China’s Exports Rise in Another Sign of Stabilizing Economy

Updated on
China June Imports Fall 6.7% on Year
Bloomberg

China’s exports rose for the first time in four months in June, providing fresh evidence that growth is stabilizing ahead of gross domestic product data this week.

Overseas shipments rose 2.1 percent from a year earlier in yuan value, the customs administration said in Beijing on Monday, exceeding the median estimate in a Bloomberg survey for 1.2 percent growth. Imports dropped 6.7 percent, narrowing from the fall of 18.1 percent previously reported in May, leaving a trade surplus of 284.2 billion yuan ($45.8 billion).

The improvement in exports provides a cushion for an economy weighed by a slump in investment growth that is putting Premier Li Keqiang’s 2015 growth target of about 7 percent at risk. As monetary easing and fiscal stimulus stabilize demand, a stronger export sector may help prevent China’s slowdown from deepening after a month-long stocks rout added to challenges.

“Exports are expected to maintain modest growth in coming months to help the economy,” said Liu Xuezhi, an economist with Bank of Communications Co. in Shanghai. “Imports improved significantly in June because of lower import duties.”

Stocks rose for a third day as more companies resumed trading. The benchmark index climbed 2.3 percent at 11:07 a.m.

Waning Competitiveness

Exporters face weak external demand and a strong yuan, Huang Songping, a spokesman for the customs bureau, said at briefing. A rise in labor costs is the main reason for weakening competitiveness, while industrial overcapacity is hurting imports, Huang said. Trade should improve in the second half, with commodity prices set to recover.

“A return to growth for exports after three months of declines is certainly a positive,” wrote Bloomberg’s Chief Asia Economist Tom Orlik. “However, low single-digit export growth year-to-date against a background of the strengthening global economy is not particularly impressive. With real estate construction also weak, China’s main external and domestic engines of demand are both misfiring.”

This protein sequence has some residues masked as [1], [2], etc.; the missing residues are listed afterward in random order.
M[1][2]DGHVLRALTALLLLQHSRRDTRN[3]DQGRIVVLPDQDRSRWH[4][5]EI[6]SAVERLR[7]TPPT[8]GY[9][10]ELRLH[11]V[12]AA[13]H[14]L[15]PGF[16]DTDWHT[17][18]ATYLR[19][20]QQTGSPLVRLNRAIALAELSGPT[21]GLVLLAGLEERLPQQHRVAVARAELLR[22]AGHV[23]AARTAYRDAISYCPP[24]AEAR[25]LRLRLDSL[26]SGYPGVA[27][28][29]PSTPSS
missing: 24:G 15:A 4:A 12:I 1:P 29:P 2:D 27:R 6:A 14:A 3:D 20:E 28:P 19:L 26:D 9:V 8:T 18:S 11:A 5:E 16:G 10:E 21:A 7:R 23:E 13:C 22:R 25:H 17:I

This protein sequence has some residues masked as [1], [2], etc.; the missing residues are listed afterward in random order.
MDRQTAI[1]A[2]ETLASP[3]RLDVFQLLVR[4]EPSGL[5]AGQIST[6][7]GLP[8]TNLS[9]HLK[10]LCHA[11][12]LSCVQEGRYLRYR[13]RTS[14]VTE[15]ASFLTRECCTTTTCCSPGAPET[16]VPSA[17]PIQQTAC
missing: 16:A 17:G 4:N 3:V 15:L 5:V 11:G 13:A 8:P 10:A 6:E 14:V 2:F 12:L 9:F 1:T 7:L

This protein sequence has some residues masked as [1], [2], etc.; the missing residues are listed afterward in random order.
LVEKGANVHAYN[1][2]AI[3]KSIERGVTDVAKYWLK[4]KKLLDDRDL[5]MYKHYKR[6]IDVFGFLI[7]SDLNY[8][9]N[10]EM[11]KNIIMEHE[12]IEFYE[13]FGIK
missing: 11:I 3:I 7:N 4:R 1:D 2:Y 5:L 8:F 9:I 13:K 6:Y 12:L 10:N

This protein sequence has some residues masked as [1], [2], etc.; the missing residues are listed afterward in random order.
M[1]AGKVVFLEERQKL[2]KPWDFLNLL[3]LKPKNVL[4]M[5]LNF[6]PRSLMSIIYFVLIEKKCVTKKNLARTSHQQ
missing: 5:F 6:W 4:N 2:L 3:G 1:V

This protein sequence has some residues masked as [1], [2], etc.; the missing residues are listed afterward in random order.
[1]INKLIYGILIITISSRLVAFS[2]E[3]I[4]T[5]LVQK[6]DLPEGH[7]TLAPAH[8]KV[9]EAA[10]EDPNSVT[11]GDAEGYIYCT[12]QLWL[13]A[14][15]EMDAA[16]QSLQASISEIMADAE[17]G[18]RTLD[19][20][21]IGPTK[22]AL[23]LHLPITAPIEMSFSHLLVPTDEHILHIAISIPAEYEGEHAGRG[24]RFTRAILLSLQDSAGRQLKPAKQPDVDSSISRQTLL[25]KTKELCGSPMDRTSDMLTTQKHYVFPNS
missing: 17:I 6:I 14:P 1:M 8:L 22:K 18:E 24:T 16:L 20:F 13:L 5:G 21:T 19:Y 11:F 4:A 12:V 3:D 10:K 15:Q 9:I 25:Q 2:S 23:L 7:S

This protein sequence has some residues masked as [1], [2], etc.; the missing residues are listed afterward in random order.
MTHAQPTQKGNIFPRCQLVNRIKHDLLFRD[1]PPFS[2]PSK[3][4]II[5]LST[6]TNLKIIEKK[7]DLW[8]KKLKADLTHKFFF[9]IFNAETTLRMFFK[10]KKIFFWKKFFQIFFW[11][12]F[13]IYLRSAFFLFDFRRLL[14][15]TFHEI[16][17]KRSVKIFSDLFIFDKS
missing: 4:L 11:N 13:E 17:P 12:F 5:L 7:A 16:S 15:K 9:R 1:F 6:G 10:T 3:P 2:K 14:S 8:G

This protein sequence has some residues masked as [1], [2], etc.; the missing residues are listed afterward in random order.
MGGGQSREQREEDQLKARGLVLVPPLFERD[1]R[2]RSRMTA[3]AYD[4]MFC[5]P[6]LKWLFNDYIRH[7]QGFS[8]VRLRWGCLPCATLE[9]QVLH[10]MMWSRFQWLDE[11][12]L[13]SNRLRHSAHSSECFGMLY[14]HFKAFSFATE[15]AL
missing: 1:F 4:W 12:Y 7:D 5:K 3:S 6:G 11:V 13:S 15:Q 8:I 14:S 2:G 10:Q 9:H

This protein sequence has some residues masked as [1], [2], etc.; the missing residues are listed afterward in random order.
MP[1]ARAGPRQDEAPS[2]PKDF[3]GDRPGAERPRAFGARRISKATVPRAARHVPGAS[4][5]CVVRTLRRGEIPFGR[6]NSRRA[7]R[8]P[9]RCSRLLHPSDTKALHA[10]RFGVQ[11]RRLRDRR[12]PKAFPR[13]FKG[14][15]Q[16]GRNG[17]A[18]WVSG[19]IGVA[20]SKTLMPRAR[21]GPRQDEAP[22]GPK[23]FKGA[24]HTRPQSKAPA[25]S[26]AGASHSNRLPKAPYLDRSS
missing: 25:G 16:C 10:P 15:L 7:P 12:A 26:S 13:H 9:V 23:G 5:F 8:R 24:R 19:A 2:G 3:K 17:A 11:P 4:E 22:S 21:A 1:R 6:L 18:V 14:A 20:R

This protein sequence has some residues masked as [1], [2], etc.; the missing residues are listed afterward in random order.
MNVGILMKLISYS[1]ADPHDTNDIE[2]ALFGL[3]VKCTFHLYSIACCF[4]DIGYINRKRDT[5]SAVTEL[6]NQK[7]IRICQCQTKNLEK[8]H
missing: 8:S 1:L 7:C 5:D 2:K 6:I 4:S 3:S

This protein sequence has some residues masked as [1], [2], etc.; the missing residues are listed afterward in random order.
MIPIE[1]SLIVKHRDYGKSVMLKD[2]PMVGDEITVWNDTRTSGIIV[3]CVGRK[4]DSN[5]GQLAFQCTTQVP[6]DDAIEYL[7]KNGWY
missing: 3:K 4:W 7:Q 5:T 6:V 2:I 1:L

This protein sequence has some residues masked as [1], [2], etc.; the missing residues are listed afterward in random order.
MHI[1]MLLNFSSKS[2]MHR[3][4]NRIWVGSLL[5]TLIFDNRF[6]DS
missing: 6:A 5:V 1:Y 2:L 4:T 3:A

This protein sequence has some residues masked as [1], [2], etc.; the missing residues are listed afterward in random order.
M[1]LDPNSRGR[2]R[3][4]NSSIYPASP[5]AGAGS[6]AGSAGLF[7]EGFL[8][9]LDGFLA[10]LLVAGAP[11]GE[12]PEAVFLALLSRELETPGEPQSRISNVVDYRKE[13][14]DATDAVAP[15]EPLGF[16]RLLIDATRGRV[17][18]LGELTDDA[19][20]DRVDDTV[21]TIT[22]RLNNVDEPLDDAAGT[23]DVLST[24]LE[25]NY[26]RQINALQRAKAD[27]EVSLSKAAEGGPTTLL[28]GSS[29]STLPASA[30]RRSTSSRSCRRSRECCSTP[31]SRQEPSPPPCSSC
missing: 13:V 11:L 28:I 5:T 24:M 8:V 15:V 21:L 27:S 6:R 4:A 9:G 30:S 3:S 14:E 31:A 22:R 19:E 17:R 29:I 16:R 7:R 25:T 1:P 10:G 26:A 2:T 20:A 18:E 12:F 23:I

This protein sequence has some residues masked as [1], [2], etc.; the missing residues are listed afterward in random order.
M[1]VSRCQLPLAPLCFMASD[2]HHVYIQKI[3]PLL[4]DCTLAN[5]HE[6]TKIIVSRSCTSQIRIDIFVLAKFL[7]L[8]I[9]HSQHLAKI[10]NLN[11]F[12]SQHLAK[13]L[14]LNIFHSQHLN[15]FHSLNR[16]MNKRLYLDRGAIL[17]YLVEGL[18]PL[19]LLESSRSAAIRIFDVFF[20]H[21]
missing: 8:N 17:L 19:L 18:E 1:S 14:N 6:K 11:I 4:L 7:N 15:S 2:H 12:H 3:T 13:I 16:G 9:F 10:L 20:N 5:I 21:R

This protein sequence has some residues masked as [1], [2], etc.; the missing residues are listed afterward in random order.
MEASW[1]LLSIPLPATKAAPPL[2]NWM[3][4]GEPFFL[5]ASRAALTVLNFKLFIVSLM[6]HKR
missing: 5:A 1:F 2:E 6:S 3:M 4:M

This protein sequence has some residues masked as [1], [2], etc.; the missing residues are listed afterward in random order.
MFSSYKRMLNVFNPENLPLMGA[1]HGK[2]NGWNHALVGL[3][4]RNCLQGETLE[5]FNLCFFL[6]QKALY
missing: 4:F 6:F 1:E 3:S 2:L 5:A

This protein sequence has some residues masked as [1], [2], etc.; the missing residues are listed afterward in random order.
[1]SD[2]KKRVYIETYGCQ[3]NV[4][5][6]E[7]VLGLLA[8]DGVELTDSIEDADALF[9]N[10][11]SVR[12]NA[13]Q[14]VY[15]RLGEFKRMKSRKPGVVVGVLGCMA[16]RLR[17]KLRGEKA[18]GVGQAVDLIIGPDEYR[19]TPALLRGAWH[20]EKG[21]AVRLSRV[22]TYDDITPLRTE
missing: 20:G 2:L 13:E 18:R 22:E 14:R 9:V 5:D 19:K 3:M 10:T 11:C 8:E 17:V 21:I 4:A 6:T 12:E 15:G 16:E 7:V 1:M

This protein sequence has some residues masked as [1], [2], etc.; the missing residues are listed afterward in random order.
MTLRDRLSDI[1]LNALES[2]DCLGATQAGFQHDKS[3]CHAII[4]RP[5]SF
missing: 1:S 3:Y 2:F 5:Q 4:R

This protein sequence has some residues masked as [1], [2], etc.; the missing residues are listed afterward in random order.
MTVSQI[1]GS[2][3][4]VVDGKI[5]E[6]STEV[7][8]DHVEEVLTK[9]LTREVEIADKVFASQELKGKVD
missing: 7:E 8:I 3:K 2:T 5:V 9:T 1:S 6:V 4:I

China’s headline GDP growth -- to be released Wednesday -- may have slowed to 6.8 percent in the second quarter from 7 percent in the first, according to a Bloomberg survey.

In other signs that growth is stabilizing, the nation’s consumer-price index increased 1.4 percent last month from a year earlier, compared with the 1.2 percent increase in May, data last week showed. Growth in industrial output and credit accelerated in May, helping offset a further drop in the pace for fixed-asset investments. Readings for June are also scheduled for this week.

U.S. Shipments

Elsewhere in Asia, China’s slowdown is contributing to sluggishness as exports fall in most major Asian economies, according to data compiled by Bloomberg. Meanwhile, demand from the U.S. continues to underpin China’s shipments, with exports to the world’s biggest economy climbing 12 percent in June from a year earlier.

China’s trade performance is still far below the government’s target, and the yuan’s strength against euro, yen and other emerging market currencies will continue to weigh on its exports, said Li-Gang Liu, chief China economist for Australia & New Zealand Banking Group Ltd. in Hong Kong.

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— With assistance by Xin Zhou

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